Although Mickey Charles Mantle was named after baseball Hall of Famer Mickey Cochrane, no one in rural Oklahoma, where Mantle was born in 1931, could have predicted that he would become one of the greatest power hitters of all time, let alone one of the most extensively collected players.
Mantle began his 18-year career with the New York Yankees in 1951. He struggled somewhat in his inaugural season, but Mantle’s rookie card, a 1951 Bowman, is still extremely popular among collectors. The card shows the switch-hitting Mantle cocking his Hillerich and Bradsby Louisville Slugger bat behind his head while hitting from the right side, eyes facing front. The card is scarcely found in high-grade condition, mainly because of centering problems that plagued the entire 1951 Bowman set.
When Mantle broke in with the Yankees, he had the tall task of replacing a New York legend in center field: Joe DiMaggio. Mantle's first season was also DiMaggio’s last, so the two icons patrolled the outfield together for a short period of time. Photographs, especially autographed ones, of DiMaggio and Mantle during that 1951 World Series championship season are highly sought by collectors...
Even though Bowman released a Mantle rookie card in 1951, Topps’ 1952 Mantle card is treated as his de facto rookie card by many collectors. The card is arguably one of the most recognizable baseball cards ever made; it shows Mantle looking back over his right shoulder where his bat is rested. The Mantle card is the key component of what some collectors have called the most popular set ever made.
While Mantle’s 1952 Topps card is immensely sought after, his 1952 Bowman card is comparatively unappreciated. The card is visually appealing as it shows Mantle’s boyish face staring to his right with his Yankees’ hat tilted high on his head, but because of the desirability of the 1952 Topps card, the gap in market value between the two is huge. For beginning collectors, Mantle's '52 Bowman could be an inexpensive, introductory score.
The 1952 season itself was a breakout one for Mantle, as he took over for DiMaggio full time and made his first All-Star team.
One of Mantle’s rarest collectibles came out of his third Major League season in 1953. That was the year Stahl-Meyer Franks, a New York meat company, decided to include baseball cards in packages of their hot dogs. This regional set had only nine players—three each from the New York Yankees, New York Giants, and Brooklyn Dodgers—and while other stars were included, Mantle is undoubtedly the greatest player to appear on a Stahl-Meyer card as the company only released sets from 1953 to 1955.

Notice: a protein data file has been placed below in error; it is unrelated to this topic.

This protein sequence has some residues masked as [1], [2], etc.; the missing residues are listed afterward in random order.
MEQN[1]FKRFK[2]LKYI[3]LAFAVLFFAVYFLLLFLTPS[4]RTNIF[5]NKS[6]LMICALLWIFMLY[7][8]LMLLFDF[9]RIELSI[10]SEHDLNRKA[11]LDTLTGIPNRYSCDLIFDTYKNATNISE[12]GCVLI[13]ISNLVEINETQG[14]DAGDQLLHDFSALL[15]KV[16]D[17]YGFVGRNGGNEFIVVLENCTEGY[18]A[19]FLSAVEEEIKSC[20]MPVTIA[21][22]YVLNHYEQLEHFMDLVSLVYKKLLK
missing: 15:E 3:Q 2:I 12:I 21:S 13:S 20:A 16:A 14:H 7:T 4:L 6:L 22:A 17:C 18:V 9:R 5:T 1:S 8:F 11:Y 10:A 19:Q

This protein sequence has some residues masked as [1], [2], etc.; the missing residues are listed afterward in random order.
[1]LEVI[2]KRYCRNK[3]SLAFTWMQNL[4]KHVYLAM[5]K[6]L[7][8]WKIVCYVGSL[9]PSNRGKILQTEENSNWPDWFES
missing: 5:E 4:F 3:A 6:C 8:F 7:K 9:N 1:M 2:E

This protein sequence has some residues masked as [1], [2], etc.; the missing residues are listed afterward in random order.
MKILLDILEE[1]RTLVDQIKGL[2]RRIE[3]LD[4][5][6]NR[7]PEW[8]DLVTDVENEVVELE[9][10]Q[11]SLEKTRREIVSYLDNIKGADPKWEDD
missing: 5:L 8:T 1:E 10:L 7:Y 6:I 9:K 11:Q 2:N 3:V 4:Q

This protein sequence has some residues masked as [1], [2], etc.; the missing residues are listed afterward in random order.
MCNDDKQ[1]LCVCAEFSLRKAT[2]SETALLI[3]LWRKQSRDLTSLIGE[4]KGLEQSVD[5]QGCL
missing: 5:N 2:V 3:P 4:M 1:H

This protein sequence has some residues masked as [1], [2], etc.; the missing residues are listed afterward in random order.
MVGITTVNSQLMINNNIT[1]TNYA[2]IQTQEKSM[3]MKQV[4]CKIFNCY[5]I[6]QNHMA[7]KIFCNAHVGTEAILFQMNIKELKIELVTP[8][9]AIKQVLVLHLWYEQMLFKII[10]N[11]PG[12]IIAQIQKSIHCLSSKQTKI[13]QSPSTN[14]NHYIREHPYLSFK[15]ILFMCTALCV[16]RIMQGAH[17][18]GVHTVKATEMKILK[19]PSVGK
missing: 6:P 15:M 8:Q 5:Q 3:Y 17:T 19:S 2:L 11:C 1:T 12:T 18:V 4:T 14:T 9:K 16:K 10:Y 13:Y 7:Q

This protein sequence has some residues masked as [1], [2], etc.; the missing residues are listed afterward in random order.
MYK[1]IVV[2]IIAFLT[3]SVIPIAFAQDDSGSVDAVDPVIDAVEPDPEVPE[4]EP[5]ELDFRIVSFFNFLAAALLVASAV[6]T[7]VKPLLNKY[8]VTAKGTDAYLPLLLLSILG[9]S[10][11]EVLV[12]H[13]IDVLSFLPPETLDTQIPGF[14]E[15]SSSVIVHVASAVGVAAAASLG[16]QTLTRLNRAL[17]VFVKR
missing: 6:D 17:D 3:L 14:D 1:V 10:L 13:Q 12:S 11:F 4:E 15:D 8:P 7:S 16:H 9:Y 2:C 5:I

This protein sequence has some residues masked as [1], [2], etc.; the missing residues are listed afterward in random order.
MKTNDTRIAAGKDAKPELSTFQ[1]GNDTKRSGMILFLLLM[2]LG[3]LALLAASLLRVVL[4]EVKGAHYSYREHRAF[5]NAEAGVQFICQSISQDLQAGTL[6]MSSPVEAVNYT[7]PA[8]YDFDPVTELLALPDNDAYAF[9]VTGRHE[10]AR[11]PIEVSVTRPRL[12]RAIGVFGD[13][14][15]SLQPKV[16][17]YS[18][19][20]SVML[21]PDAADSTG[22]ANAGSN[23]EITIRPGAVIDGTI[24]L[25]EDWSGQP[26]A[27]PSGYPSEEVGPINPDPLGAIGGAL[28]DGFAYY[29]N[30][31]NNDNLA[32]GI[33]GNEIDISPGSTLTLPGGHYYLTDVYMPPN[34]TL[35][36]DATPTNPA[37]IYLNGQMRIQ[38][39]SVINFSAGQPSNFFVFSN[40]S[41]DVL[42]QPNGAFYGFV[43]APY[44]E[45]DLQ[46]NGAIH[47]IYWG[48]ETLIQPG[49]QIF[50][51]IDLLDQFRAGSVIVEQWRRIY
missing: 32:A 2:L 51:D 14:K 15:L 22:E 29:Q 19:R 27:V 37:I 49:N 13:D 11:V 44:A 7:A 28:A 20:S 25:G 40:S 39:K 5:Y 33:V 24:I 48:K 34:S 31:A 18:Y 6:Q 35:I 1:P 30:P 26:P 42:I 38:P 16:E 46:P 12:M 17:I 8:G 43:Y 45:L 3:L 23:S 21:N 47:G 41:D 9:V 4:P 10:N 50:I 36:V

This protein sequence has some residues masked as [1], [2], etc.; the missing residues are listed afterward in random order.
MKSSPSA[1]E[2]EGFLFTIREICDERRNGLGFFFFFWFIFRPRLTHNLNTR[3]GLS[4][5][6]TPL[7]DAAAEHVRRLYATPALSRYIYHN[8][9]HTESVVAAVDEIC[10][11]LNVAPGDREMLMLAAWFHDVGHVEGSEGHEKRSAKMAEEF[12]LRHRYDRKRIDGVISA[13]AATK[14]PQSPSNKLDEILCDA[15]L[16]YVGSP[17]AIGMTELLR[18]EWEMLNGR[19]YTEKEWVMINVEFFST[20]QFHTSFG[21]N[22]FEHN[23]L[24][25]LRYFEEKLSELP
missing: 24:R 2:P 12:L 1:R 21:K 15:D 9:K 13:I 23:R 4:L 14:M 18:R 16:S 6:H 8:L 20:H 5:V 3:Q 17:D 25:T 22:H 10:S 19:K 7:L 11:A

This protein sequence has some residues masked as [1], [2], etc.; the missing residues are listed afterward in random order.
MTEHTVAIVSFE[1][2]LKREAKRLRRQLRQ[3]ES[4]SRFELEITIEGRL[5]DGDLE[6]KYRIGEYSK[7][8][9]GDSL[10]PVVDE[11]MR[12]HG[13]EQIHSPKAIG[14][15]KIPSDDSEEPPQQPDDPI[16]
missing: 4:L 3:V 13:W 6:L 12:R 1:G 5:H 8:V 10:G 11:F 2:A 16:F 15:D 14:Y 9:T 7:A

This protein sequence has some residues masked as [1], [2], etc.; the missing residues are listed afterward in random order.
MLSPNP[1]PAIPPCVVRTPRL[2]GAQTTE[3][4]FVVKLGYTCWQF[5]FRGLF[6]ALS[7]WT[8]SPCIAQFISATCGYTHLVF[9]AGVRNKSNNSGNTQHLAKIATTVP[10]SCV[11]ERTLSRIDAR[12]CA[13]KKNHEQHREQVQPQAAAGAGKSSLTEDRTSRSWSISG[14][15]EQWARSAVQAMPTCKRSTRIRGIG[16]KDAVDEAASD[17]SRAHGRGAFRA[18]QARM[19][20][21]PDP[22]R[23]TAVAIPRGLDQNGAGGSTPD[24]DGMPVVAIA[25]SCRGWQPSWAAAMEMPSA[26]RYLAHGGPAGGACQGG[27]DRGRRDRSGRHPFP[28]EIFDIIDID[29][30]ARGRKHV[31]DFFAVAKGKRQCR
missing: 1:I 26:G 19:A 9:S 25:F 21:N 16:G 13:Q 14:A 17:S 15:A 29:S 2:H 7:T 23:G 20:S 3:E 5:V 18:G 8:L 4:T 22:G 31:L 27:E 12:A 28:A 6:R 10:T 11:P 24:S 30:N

The Stahl-Meyer Mantle card is hard to locate, but it is even tougher to find in high-grade condition because of some of the unique attributes of these cards. The cards were 3 ¼” by 4 ½” and featured a white border with corners that were cut diagonally. In addition, the fronts of the cards were coated with wax. Because of its scarcity, this card remains an elusive prize for avid Mantle collectors.
That same year, 1953, one of Mantle’s most popular and visually appealing cards was released by Topps. The card featured a close-up of “The Mick’s” sun-bronzed face, with a baseball field in the background. However, because of the close-up nature of the picture, the card's print defects were hard to disguise. Additionally the red bottom border where Mantle’s name appeared was easily chipped.
In 1954, Mantle was included in the Bowman set but was given a pass by Topps, which makes Mantle’s 1954 Dan Dee regional card highly collectible. Dan Dee, a pretzel and potato chip company, began inserting baseball cards in bags of potato chips in 1949 and continued to do so through 1959. As it turned out, 1954 was a banner year for Dan Dee, thanks in part to that Mantle card, which featured a close-up of his face set against a purple background. Because these cards were inserted into bags of potato chips, though, they are almost impossible to find without severe oil damage.